V&A Pinterest, 2.0

I’m not a crafter, a fitness guru, or a paleo-vegan-gluten free baker, but I’ve probably spent more time on Pinterest in the past month than the best of them.

At the beginning of October, the V&A pinterest was a bit neglected. There were a number of boards and 1.2 thousand wonderful pins, but we didn’t have any consistant pinning or repinning to keep us on followers’ radars so our content was getting a bit overlooked.  We also only followed 6 other pinners, meaning we missed the crucial interaction and dialogue needed to use Pinterest successfully. It’s not a platform to just post material and let it lay – we knew we needed a constant stream of new content, pins pulled from the V&A collections and shared from other cultural institutions.

So, on October 13th, we decided to begin a major overhaul of our boards, our content, and the way we interact with other users on Pinterest. We started easy, with a revamp of our existing Halloween board. I spent two days combing through our Search the Collections pages for the best objects that were interesting, topical, and – most importantly – tonally matched to create a cohesive and aesthetically pleasing board. One of the biggest concerns with our ‘old’ Pinterest boards were that they were a bit mish-mashed; there was no unifying theme, colour, or style that united them in a visually striking way. With the Halloween board 2.0, we decided to go with a monochromatic colour scheme and eerie images, saving our sillier pins (like this adorable Count Duckula stuffed toy) for another day. To top it off, we found an incredibly handy extension that enabled pin rearrangement, allowing us to create a gradient moving down the page that gave it the extra oomph.

Getting spoopy up in here.

Getting #spoopy up in here.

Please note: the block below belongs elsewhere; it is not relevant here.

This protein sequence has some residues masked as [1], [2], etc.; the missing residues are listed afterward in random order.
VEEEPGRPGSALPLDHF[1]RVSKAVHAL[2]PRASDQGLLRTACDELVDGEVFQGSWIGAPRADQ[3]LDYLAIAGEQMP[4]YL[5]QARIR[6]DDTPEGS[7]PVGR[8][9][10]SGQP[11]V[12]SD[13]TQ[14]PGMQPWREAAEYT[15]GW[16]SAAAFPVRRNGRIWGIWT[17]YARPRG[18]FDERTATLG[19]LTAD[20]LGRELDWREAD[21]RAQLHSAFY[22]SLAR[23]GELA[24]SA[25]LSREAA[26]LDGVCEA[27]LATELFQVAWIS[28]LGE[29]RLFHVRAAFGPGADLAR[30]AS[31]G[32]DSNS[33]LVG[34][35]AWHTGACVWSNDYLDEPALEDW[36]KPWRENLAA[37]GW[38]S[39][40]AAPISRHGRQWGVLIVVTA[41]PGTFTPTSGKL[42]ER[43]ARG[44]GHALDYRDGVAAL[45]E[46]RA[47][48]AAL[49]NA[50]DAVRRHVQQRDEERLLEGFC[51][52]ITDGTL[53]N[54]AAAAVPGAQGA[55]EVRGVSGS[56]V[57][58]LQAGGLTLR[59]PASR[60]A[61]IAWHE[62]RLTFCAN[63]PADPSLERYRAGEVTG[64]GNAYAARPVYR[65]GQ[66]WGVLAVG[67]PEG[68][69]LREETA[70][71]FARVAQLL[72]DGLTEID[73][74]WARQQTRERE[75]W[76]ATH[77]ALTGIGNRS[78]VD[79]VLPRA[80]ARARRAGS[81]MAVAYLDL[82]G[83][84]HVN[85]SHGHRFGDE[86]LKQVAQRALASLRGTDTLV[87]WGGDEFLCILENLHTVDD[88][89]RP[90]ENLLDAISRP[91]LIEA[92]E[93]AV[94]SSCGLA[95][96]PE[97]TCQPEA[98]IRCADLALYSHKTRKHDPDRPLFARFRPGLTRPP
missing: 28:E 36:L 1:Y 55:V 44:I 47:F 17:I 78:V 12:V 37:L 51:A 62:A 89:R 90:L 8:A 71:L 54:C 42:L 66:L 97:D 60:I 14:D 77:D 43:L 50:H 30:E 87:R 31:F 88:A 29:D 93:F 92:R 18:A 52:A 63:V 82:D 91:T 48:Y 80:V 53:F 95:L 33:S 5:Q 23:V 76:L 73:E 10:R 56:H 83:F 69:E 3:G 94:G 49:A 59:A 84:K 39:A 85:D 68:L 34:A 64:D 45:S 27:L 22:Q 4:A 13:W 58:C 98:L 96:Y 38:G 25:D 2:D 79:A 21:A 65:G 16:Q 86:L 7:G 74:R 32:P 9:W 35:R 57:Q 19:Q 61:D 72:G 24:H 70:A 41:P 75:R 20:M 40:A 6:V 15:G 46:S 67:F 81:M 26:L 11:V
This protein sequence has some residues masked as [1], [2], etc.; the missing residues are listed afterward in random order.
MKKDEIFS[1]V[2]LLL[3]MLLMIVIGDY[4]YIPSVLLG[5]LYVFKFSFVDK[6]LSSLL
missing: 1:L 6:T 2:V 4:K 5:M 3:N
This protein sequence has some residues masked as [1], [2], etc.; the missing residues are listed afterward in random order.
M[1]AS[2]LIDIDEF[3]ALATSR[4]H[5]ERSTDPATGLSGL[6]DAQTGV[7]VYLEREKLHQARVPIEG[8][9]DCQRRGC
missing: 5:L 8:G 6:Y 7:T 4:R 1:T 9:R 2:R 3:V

After getting a good mix of spooky, scary, and spectacular items from our collection and finding a few good ‘uns from our friends at SFMOMA, the Tate, and the Getty, the board went live on the 15th. I wish I could say I wasn’t obsessively checking the notifications every few minutes, but I absolutely was, so I can tell you that the response to the board was a little slow to start – but soon the likes and repins came pouring in. Encouraged, we added new boards on Jewellery and Wallpaper – each more popular than the last. We pinned long and we pinned hard, and by the end of the week, we had increased our average daily repins by 31,550%.  No, really; check out that immensely satisying slope:

Check that line graph.

As Aubrey Graham once said, “Started from the bottom now we here.”

Unfortunately, that kind of stratospheric increase is only sustainable for a short time and requires pinning every single day. On the days we can’t update our boards, the numbers fall dramatically, reinforcing what we already knew: much like children and puppies, Pinterest requires constant love and attention. If we look at a graph of repins for the first three weeks the new boards have been up, it’s easy to see rise and fall pattern from mid-week active pinning, peaking on Thursdays and dropping sharply when we’re inactive over the weekend.

Ain't no mountain high, ain't no valley low...

Ain’t no mountain high, ain’t no valley low…

Even with these soul-crushing dips during off days, we’ve still managed an average  20,850% increase in average daily repins, which isn’t too shabby at all.

The look of our page has changed dramatically as well; taking a cue from Pinterest favorites Urban Outfitters, we made shiny new labelled covers for every new board and alphabetized them at the top of the page.

The first two rows before our changes...

The first two rows before our changes…

...and after.

…and after.

It’s a small change, but it really gives our profile a bit more cohesion and helps visitors find exactly what they want without having to scroll aimlessly for ages.

Looking to the future, we’ll continue to create new boards for our exhibitions and collections to keep content flowing and maintain the dialogue between our followers, other museums, and ourselves. We’ll also be exploring collaborative boards, guest pinners, and visitor-centric boards, so make sure to keep an eye out and let us know what you think of the V&A Pinterest, 2.0!

2 thoughts on “V&A Pinterest, 2.0

Howard Lake:

Congratulations on those increases! The labelled (and alphabetised) board covers are a very good idea.

Go on – what is the “handy extension that enabled pin rearrangement”?

Emma Lawrence:

Thank you! The extension we’ve used is Pin4Ever for Firefox – it allows you to rearrange your pins as well as back them up, find broken links within your boards, and get rid of any duplicates on your page.

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